3.2.a Standard on which the unit is moving to the target level

Describe areas of the standard at which the unit is currently performing at the target level for each element of the standard.
Summarize activities and their impact on candidate performance and program quality that have led to target level performance.
Discuss plans and timelines for attaining and/or sustaining target level performance as articulated in this standard.

Design, implementation and evaluation of field experiences

Since 2009, to attain target level, the initial licensure and advanced programs increased time in field experiences, and the design of the experience, so that candidates can develop their content, professional disposition and pedagogical knowledge, skills, necessary to be competent professionals. Clinical experiences progress from exploring teaching (observation, tutoring, and reflection) through more extensive experiences, culminating in a semester-long, full-time clinical practice.
All program field experience courses provide candidates the opportunity to gain experience in a variety of  B-12 settings. The Field Experience Coordinator (FEC) maintains a database that tracks individual candidate’s field experience over their experience in WCE to ensure a range of diverse experiences (3.4.b.19; 20; 4.4.f.3). When enrolled in a field experience course, candidates receive an email requesting completion of and online Field Experience Application from the FEC that elicits placement preferences, special conditions, and other placement information. 

Since 2009 programs have revised the field experiences taken with the methods courses in a variety of ways. For example, the Elementary Education Program Methods Block allows candidates to complete an extensive field experience while taking methods courses in math, language arts, social studies, science, and cultural arts. The block experience is the result of collaboration between WCE faculty members, public school partners with the goal of providing a highly effective field experience. Candidates in both the on campus and distance program are evaluated by the university professor and the classroom teacher (3.4.f.3). A survey by the candidates is completed at the culmination of the experience, which initiates changes and additions to the field experience. Similarly, in the Secondary Programs (9-12), field experiences are planned for each of the four blocks. These are developmental with each block building upon prior experiences and supervised by university faculty. In Special Education, General Curriculum, and Adaptive Curriculum, candidates have a variety of experiences in K-12 placements. Candidates in all programs are evaluated as they progress through field experiences (3.4.f.1-6). All candidates are cleared through a background check with Certiphi before placement in a school.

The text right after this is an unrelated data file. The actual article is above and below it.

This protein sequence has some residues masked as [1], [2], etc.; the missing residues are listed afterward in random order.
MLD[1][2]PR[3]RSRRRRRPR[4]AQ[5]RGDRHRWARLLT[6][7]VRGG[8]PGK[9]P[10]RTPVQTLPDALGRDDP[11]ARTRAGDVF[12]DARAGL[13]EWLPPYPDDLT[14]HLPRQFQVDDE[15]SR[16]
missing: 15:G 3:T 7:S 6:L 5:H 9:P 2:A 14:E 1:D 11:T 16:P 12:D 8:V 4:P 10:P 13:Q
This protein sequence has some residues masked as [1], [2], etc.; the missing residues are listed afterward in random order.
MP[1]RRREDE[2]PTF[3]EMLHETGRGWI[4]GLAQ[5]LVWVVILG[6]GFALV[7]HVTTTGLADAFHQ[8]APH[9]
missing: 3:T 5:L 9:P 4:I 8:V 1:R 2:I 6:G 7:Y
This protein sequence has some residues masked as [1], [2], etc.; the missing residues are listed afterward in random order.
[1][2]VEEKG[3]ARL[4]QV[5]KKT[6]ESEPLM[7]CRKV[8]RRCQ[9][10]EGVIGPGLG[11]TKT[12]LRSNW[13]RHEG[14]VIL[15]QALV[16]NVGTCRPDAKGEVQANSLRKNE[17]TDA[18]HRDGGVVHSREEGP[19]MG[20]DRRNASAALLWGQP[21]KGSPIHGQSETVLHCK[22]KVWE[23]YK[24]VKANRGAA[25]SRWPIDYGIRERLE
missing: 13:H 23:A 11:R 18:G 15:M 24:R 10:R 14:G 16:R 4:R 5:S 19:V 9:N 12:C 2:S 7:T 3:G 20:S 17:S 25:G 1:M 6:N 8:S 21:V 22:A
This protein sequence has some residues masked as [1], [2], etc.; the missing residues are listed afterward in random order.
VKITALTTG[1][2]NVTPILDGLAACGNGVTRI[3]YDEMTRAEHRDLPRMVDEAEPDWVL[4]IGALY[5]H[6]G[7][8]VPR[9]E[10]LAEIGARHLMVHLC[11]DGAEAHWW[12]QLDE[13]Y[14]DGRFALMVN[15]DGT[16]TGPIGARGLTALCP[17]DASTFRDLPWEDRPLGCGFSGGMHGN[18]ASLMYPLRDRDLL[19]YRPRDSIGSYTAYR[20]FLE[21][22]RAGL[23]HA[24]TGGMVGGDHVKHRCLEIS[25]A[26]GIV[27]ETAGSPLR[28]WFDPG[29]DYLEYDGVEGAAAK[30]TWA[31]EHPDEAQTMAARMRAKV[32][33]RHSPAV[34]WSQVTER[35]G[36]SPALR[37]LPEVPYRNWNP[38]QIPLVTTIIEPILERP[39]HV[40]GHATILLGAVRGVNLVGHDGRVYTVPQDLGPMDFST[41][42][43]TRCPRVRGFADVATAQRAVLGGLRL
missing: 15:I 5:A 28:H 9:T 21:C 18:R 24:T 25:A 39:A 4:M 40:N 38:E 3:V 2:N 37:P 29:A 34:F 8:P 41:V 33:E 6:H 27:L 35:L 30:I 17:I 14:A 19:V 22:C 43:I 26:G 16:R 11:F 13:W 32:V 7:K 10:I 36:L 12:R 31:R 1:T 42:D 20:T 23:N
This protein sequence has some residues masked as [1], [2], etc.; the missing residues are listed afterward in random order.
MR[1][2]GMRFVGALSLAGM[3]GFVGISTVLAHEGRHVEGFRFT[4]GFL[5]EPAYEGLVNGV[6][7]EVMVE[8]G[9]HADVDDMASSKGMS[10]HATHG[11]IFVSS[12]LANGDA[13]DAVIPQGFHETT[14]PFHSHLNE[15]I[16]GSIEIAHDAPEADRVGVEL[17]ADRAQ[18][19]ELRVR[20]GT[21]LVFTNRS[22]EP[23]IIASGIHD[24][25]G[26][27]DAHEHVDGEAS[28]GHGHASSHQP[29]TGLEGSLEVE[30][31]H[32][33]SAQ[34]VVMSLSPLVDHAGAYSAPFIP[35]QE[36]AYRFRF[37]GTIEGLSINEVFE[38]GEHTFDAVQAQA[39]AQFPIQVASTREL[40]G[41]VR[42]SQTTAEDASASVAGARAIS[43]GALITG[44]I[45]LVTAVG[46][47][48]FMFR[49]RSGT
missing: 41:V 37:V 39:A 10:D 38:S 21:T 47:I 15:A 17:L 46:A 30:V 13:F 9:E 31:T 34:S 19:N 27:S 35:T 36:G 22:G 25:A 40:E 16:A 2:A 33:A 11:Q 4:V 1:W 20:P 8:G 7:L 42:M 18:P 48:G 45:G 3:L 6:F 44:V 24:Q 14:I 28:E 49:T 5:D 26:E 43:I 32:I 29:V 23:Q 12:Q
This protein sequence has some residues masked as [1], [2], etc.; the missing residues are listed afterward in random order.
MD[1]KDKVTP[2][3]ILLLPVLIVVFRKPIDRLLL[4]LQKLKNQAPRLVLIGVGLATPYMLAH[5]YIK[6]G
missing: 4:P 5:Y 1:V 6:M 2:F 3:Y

In Physical Education, Music, and Foreign Language the field experience coordinator works collaboratively with the CAS, and HHS professors to determine placements based on knowledge of candidates and partnership teachers. The coordinator then works with schools, based on these recommendations, to confirm placements.

In Education of Young Children program candidates engage in forty hours of field work: with young children and their families in a variety of community settings in the Pre-K classroom; preschools; childcare centers under the supervision of licensed service providers. This is followed by a full-time practicum experience with young children and their families in an approved child care setting.

In advanced programs, such as the MSA Program, clinical practice placements with ten-month duration are made in leadership sites with PDS trained site principals. MSA candidates designate preferences for placement and the MSA Coordinator considers the levels, gender, race, and years of experience and determines two school districts that will provide a diverse learning experience for the intern. The Coordinator first contacts the superintendent in the school districts and then the designated principals. All candidates graduating from the MSA or add-on licensure program experience at least 2 levels in clinical practice (3.4.b.23). WCE is a partner in the NC Principal Fellows Program and uses the guidelines for internship for those who are recipients of this scholarship. The MAT in Elementary Education began in spring 2013 and with the initial 3 courses requires 30 hours of field experience.

The unit systematically involves its school partners in evaluation of field experience and clinical practice. The WCE faculty and school partners monitor candidate progress through field experiences and provide rigorous entrance and exit criteria for clinical practice. Apart from the required GPA and course grades, all candidates attend a session provided by the Professional Experiences Director in the semester prior to clinical practice to explain professional expectations. These expectations are the result of collaboration over time between the WCE and school partners to assure professionalism of candidates. Candidates meet again in an orientation at the beginning of clinical practice to commit to North Carolina code of Ethics and sign a WCE Professional Dispositions for Teacher Candidates form (3.4.e.3; 3.4.e.4). The criteria in the form are also used in the Performance Review Form that addresses disposition in courses or field experiences if issues arise (3.4.e.5; 3.4.e.6).